HOME OF THE LADY DENMAN - Local history isn't always about the big story - the everyday story of life in the early development of the region can be a fascinating, entertaining and educational journey.

10 February 2015

Shoalhaven bits.


The Shoalhaven Telegraph Saturday 11 January 1896
  “Last Monday was the hottest day we have ever felt at Jervis Bay.  The thermometer was 112 degrees in the shade of a building; under a tree (the proper shade) it was 105 deg.  All work was stopped in this locality on account of the heat.
    About 11 o’clock a fire broke out near Mr. A. Coulon’s house, and in less than an hour since the fire broke out it had laid the house in ashes.   Mrs Coulon and the children were forced to see some place of safety, and had not time to save anything.  The fire killed all the fowls and young calves,  and destroyed all corn crops and scorched up every bit of grass.  Altogether the fire destroyed about 150 pounds of Mr Coulon’s property,  and partially destroyed to culverts on the Jervis Bay road.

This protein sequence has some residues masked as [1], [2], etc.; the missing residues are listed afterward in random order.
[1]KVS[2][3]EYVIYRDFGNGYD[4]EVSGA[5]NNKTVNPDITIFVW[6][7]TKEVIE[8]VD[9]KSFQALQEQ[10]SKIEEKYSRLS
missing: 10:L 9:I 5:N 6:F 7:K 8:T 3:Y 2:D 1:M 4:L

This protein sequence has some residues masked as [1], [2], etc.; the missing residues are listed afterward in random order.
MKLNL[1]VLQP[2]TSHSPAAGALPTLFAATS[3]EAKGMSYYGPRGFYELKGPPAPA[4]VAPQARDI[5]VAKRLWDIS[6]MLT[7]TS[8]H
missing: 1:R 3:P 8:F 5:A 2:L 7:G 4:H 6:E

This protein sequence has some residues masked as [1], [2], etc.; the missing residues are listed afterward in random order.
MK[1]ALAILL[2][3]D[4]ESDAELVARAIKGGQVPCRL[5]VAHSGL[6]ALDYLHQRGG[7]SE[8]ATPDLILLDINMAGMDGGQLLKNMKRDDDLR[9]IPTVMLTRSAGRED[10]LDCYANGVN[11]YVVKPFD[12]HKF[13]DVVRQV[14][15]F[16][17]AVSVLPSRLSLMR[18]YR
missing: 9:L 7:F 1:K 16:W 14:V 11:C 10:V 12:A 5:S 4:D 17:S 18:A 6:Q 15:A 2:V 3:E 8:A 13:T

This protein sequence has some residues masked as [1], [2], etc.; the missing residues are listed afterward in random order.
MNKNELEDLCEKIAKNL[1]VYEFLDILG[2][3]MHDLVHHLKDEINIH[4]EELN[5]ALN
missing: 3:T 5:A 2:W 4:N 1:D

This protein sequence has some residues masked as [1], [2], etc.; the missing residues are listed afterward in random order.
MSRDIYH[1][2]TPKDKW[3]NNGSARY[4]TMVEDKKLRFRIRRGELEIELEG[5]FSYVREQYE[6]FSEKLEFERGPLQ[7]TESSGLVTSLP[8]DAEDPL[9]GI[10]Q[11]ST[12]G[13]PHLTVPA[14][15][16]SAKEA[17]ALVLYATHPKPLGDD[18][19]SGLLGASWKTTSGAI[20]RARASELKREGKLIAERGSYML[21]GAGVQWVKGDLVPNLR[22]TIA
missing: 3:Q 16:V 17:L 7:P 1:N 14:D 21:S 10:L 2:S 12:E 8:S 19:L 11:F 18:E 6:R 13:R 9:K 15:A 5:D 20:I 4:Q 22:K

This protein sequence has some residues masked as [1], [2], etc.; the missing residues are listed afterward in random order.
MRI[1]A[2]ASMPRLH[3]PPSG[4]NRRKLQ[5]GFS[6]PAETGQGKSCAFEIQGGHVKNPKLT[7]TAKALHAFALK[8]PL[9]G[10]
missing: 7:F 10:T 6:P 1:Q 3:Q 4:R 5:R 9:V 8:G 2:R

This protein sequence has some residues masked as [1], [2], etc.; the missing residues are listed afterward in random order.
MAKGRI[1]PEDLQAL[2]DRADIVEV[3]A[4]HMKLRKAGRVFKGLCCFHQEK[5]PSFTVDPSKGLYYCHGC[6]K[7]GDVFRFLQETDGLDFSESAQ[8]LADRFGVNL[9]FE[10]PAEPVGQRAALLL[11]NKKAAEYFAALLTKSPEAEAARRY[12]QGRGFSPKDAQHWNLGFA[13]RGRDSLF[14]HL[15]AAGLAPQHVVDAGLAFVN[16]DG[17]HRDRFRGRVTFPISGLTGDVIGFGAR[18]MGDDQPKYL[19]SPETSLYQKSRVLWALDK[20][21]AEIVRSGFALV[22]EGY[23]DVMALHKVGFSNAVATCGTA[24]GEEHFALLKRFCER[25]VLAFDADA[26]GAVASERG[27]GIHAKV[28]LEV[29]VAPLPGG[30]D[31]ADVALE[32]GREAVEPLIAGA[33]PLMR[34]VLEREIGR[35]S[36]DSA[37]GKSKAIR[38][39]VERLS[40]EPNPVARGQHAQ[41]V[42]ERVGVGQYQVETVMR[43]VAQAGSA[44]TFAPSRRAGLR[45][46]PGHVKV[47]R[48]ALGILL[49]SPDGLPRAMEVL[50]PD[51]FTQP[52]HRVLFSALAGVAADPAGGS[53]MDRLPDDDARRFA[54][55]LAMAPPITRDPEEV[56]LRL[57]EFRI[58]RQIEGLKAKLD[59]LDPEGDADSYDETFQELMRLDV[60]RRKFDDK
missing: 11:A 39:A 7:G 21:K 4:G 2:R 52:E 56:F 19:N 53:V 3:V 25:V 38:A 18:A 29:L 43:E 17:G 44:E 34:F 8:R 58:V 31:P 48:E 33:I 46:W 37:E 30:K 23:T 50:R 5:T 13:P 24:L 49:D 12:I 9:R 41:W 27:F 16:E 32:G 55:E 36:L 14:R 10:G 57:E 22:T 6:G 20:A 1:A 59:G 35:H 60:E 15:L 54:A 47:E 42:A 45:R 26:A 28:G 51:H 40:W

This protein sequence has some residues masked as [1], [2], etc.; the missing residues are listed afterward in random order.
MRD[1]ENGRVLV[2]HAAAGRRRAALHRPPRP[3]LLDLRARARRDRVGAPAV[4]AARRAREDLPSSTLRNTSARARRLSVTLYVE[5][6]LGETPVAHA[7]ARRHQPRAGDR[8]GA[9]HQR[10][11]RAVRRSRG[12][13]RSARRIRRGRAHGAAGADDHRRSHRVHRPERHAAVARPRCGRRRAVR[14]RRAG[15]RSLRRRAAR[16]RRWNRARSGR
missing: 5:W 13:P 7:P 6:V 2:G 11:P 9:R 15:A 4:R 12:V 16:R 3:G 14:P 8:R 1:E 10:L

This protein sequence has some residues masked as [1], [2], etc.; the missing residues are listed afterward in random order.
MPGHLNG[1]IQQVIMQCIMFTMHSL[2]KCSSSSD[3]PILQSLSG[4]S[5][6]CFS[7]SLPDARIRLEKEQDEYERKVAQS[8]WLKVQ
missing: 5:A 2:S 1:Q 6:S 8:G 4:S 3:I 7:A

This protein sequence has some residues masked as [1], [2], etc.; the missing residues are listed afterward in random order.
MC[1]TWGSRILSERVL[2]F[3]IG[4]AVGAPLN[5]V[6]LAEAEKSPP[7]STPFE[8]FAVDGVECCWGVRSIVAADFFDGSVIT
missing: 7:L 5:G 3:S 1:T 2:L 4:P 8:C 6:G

On Wednesday MR. J. Condie met with an accident at Jervis Bay.   He was riding in a steady canter along the street leading to the hotel, when his horse stumbled into one of the ruts in the road and fell.  Some men happened to be ear by and ran to his assistance.   They found the horse lying on Condon’s thigh.   They managed to roll the horse off him and get him out.    He received a severe shaking,  but was able to ride home.    This piece of road is dangerous to travel on just now.  It is the second accident that happened through the roughness of the road.”
Everyday stories that transport you back through time, into the daily lives of the people living around the bay.


Harold Parnell preparing the road surface at Huskisson.

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